My name is Daniel O’Connell and I was born in Kings college hospital in 1977.  I truly have lived and breathed Brixton my whole life. My mum was from the Tulse Hill estate in Brixton and my family lived there for many years. We then moved onto an estate at the back of Brixton Hill for a few years and then moved to an estate just off of Acre Lane.  

I spent a lot of time with my Nan who lived near Clapham Park Road.  My mum was living on Solon New Road so I was always up and down Acre Lane, Cold Harbour Lane, Somerleyton Road and Angell Town, I couldn’t keep away from the place.

 I went to Santley Primary School where I met a lot of good friends, I will never forget the place as I loved it there.  Quite a few people I know from Santley have  gone onto bigger and better things and hopefully the same will happen for me and my family.

I left Santley and went to Haselrigge Primary school and then ended up moving around different  secondary schools including John Archer, Pimlico and even went to Chestnut Grove in Balham but in the end I came back closer to home.  I went to a centre off of Sternhold Avenue which was for kids with behaviour problems and this is where I finished my schooling years. 

I then became an apprentice glazier on Brixton Road, this was my first job  but I  still got drawn back to the streets where I used to hang around as a kid, always up and down Landor Road, always around Ferndale Road, Coldharbour Lane and Acre Lane. Brixton was my stomping ground and I seemed to know everyone.  It would take me literally an hour sometimes to walk from one side to the other, as I was always stopping to chat.  You wouldn’t believe that nowadays as you hardly see anyone you know.   It was a different world back then, everyone knew everyone.  Everyone’s families knew everyone’s family and if you didn’t know them, you soon got to know them.  

Brixton was a pretty cool place back then, but people change and times change, it’s still a cool place but in a different way.  

All my friends from when I was younger, they were from Africa, Jamaica, India, Ireland, we had people from everywhere on our manor, we had people from all sides. 

When I was growing up, most people I knew were in different gangs or crews, gangs is not a new thing.  But I seemed to float around and everyone knew me. Most of my friends were in the ‘28’s gang’ and so I would run with them.

I got into quite a lot of trouble as a kid, whether at home or out on the street and was always doing something I shouldn’t.  I ended up getting stabbed quite a few times in different situations but ironically never in Brixton, it was always in surrounding areas where I wasn’t known.  Brixton was a safety net for me and I think it still is.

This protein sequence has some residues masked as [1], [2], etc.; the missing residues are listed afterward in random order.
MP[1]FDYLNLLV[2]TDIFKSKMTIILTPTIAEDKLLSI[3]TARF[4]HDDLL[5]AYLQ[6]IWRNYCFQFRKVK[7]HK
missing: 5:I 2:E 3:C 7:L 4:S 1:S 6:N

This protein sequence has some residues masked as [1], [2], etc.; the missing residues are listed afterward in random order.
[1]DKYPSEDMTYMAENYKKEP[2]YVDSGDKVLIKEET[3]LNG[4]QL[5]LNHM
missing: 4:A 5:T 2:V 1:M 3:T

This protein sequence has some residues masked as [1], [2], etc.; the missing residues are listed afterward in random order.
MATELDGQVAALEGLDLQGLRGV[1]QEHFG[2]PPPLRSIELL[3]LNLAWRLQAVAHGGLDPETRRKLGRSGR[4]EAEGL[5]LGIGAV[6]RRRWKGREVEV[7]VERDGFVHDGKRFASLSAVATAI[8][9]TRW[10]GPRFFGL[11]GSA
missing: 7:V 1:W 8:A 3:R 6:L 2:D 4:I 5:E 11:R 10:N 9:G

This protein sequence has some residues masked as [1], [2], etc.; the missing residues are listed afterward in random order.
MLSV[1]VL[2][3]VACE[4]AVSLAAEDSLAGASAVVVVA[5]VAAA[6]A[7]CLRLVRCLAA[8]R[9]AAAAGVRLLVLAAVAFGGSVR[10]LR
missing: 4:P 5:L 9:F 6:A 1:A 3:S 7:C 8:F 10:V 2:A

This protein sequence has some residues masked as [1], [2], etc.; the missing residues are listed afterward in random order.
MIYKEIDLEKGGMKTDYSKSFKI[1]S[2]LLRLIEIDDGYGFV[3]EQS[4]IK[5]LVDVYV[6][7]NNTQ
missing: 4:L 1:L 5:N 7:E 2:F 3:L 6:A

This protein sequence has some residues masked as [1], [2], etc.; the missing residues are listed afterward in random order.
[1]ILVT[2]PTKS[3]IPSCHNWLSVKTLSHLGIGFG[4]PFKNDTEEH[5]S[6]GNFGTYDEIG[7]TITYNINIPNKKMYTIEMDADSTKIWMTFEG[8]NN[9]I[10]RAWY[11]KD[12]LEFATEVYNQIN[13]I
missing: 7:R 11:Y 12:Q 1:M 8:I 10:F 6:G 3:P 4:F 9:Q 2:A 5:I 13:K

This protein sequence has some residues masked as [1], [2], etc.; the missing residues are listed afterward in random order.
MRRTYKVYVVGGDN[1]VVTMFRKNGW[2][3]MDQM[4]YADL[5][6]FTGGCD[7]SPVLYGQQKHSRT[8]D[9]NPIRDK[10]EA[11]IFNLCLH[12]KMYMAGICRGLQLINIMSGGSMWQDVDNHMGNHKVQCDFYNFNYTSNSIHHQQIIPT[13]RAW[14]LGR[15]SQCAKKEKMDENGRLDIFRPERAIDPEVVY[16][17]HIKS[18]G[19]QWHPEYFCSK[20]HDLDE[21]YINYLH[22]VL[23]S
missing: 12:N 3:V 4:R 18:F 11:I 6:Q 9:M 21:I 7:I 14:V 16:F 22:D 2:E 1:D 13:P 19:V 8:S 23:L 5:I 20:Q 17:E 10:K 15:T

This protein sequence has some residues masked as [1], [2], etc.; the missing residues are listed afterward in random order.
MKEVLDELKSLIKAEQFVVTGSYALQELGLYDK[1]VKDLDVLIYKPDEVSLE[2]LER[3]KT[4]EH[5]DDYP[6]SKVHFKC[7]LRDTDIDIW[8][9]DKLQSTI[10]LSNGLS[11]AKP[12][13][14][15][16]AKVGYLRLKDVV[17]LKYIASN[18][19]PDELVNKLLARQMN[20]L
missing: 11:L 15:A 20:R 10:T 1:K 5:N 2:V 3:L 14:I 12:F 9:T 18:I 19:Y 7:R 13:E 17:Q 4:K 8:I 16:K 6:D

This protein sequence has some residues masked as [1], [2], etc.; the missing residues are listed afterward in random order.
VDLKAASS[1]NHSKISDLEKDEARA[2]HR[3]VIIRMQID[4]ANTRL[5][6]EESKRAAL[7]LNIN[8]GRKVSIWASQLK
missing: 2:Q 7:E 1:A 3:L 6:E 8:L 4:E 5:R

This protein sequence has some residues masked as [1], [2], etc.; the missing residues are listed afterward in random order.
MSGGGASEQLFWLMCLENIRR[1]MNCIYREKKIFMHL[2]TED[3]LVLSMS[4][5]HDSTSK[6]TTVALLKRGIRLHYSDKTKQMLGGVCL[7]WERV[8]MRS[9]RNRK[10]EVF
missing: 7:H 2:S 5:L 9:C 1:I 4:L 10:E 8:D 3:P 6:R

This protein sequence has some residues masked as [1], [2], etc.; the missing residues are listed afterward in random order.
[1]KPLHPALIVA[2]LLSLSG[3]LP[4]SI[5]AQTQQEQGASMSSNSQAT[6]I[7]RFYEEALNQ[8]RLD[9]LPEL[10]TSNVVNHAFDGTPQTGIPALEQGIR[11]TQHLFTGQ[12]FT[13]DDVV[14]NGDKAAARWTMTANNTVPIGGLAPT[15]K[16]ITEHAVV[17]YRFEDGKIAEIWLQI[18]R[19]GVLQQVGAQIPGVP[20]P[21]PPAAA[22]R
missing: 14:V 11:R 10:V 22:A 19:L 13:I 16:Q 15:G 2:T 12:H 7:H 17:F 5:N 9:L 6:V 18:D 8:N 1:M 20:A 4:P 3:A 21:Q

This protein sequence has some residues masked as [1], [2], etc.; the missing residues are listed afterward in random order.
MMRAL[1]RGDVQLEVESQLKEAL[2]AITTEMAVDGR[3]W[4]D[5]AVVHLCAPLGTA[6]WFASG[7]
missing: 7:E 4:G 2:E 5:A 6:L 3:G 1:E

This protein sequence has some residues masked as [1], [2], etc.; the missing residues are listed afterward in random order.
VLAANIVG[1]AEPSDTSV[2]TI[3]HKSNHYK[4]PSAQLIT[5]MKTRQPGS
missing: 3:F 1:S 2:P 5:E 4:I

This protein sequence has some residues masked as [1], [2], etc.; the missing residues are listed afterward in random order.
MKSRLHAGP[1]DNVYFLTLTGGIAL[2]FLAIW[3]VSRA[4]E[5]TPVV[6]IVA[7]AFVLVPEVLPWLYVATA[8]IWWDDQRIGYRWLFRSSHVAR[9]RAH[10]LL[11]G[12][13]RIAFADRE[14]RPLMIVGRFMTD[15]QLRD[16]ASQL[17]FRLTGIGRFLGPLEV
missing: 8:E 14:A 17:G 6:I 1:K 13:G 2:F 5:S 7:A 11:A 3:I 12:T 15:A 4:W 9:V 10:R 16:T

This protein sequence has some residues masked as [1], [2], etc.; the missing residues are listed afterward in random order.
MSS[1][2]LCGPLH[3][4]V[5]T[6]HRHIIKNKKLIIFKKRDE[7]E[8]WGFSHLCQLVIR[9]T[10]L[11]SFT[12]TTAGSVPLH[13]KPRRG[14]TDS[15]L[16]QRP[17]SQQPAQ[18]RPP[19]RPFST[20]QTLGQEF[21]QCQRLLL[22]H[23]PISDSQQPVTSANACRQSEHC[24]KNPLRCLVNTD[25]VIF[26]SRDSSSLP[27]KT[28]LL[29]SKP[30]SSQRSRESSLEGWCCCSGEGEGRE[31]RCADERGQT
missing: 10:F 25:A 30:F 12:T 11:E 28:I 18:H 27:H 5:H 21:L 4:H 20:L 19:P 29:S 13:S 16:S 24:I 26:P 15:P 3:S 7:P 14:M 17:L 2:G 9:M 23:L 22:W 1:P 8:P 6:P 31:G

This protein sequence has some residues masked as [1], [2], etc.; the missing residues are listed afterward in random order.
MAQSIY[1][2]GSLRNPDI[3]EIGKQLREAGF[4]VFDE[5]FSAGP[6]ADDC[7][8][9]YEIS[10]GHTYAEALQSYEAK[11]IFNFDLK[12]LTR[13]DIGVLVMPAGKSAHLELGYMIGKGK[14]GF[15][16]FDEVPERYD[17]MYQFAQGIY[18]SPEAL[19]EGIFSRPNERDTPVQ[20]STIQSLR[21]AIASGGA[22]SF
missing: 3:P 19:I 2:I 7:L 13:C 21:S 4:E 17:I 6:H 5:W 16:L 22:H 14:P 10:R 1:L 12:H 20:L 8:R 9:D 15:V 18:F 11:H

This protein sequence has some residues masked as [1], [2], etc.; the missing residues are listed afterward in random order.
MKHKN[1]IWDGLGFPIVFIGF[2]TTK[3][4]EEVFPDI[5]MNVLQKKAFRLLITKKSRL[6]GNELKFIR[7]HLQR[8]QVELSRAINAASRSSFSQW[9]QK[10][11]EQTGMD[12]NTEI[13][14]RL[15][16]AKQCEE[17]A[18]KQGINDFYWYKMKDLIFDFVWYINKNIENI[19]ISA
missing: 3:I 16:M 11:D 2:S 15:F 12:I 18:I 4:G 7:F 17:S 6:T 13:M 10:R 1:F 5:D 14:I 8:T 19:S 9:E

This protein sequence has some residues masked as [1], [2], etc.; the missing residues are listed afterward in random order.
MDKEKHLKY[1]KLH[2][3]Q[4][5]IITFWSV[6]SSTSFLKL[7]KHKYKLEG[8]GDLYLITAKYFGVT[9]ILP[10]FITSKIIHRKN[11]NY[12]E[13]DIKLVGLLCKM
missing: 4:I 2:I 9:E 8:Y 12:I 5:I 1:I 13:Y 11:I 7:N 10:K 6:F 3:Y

When I hit the age of 16, everything changed for me. I met my missus and moved in with her and her family in Clapham for a few years until I was 21 when my daughter was born.  We then moved back to Brixton, onto one of the redbrick estates. 

I then opened my own business, setting up as a mechanic near to Minet Road. I then started to meet people from different parts of Brixton which made my network of friends even bigger.  Everyone seems to take to me, I don’t know why, I must be that sort of guy? 😜

I have watched the sights of Brixton change, people come and people go. People I remember from when I was younger, opening different businesses, different opportunities given to them.  You’ve got the likes of the Brixton soup kitchen which is phenomenal, the young lad that started that is different class. You’ve got Brixton Street gym, TerrolI take my hat off to him too, I always see him around.  The man has taken it to another level, you’ve got to have big respect for these guys.  Brixton studios is another one, there is backgrounds to all these lads and yet they’ve all come out with a positive angle on their lives which is fantastic.

Then there is Brixton market, well everyone calls it Brixton village now. You used to hold your breath going through there as a kid as it used to stink of fish.  You would hate your mum dragging you through there but nowadays you’ve got burger bars and restaurants in there, it’s a very different place.

We used to eat in the cafe which was in the Arcade, walk through and everyone was “uncle” or “aunty”, it was brilliant.  You could walk through there and you felt so comfortable.  Most people were scared to come to Brixton back then but it was all I knew and still is. 


Written by Kate Adams

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